more images of the bridge featured in 49.1.
Since this is the third post devoted to this particular bridge, it’s time it had a name. I hereby christen it Ben.
Appearances notwithstanding, I am not a bridge groupie. I go to Chinatown fairly often for my fix of Sumiyaki Coffee at the Saint’s Alp Teahouse  – the bridge happens to be on the way and it is impossible to miss.
I happen to like this one in particular for its looks, its intent and its straightforward, gutsy engineering solution. While there’s nothing elegant about it [a Calatrava bridge it is not], there’s something endearing about its simplicity – two towers, aligned to fit on the skewed site, each supporting a large concrete counterweight and mechanisms to raise and lower the weights. In response, the portion of the bridge that spans the river rises to allow passage of boats and barges. Simple in concept and execution – steel held together with rivets. Design that works.
The documentation of dormant bridges in Chicago continues. [first post here]
I drive by two interesting railway bridges on the way to Chinatown – both on Amtrak property. While I wait to hear back from Amtrak PR about permission for a formal shoot, I’ve posted some images shot from afar.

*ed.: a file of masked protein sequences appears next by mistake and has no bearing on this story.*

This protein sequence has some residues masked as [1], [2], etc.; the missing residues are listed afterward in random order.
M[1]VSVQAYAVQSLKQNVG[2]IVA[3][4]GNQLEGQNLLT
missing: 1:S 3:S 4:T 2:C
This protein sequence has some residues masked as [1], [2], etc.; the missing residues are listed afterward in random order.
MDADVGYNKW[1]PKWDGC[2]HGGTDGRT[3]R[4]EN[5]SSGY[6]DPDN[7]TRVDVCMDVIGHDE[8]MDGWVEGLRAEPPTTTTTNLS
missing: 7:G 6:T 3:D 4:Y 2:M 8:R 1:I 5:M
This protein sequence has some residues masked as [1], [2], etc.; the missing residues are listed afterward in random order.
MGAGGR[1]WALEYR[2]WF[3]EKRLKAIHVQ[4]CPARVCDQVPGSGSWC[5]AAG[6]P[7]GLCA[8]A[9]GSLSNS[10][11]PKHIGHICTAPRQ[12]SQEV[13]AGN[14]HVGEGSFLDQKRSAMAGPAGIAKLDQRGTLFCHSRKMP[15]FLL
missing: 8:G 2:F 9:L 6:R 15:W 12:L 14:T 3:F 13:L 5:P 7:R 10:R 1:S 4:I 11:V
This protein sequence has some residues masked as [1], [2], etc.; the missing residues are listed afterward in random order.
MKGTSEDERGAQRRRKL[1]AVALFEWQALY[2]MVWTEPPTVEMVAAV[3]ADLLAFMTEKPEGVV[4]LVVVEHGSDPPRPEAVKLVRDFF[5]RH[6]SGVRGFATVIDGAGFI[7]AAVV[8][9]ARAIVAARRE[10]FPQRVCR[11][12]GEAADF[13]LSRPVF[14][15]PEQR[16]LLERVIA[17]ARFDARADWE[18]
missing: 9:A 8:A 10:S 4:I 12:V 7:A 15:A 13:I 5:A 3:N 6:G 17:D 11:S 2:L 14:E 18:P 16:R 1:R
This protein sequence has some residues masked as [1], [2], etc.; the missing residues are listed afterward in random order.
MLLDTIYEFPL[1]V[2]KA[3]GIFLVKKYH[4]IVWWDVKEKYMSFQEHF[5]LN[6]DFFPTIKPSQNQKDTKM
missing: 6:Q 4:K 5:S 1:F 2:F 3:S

This is probably the most ambitious of the bridges I’ve seen here so far, with massive concrete counterweights and a control room [ripe for loft conversion?] perched atop the girder that travels vertically along the two towers. It would be fantastic to see this in action.
the Chicago Bridge Documentation Project is now underway.
During the past few months, I’ve carried cameras around with me as I went through various parts of this city. I was most fascinated by the sheer number of mostly dormant, imaginatively engineered and absolutely magnificent bridges in Chicago. The most intriguing ones are counterweighted with massive blocks of solid concrete attached to massive steel frames, all held together with rivets [for beautiful retro-futuristic steampunk imagery, watch steamboy by Katsuhiro Otomo, who also directed Akira]. Like the deep dish pizza native to the city, there’s nothing particularly elegant about these bridges – they’re studies in solid, beefy, densely put together stuff created to get the job done. Sadly, a lot of them are now rusting hulks – which does nothing to diminish their presence.
This particular bridge is located between West Canal St. and Kingsbury, on West Kinzie St.
These images [except for the satellite / map image from Google maps] were shot on film with a Ricoh GR21 camera.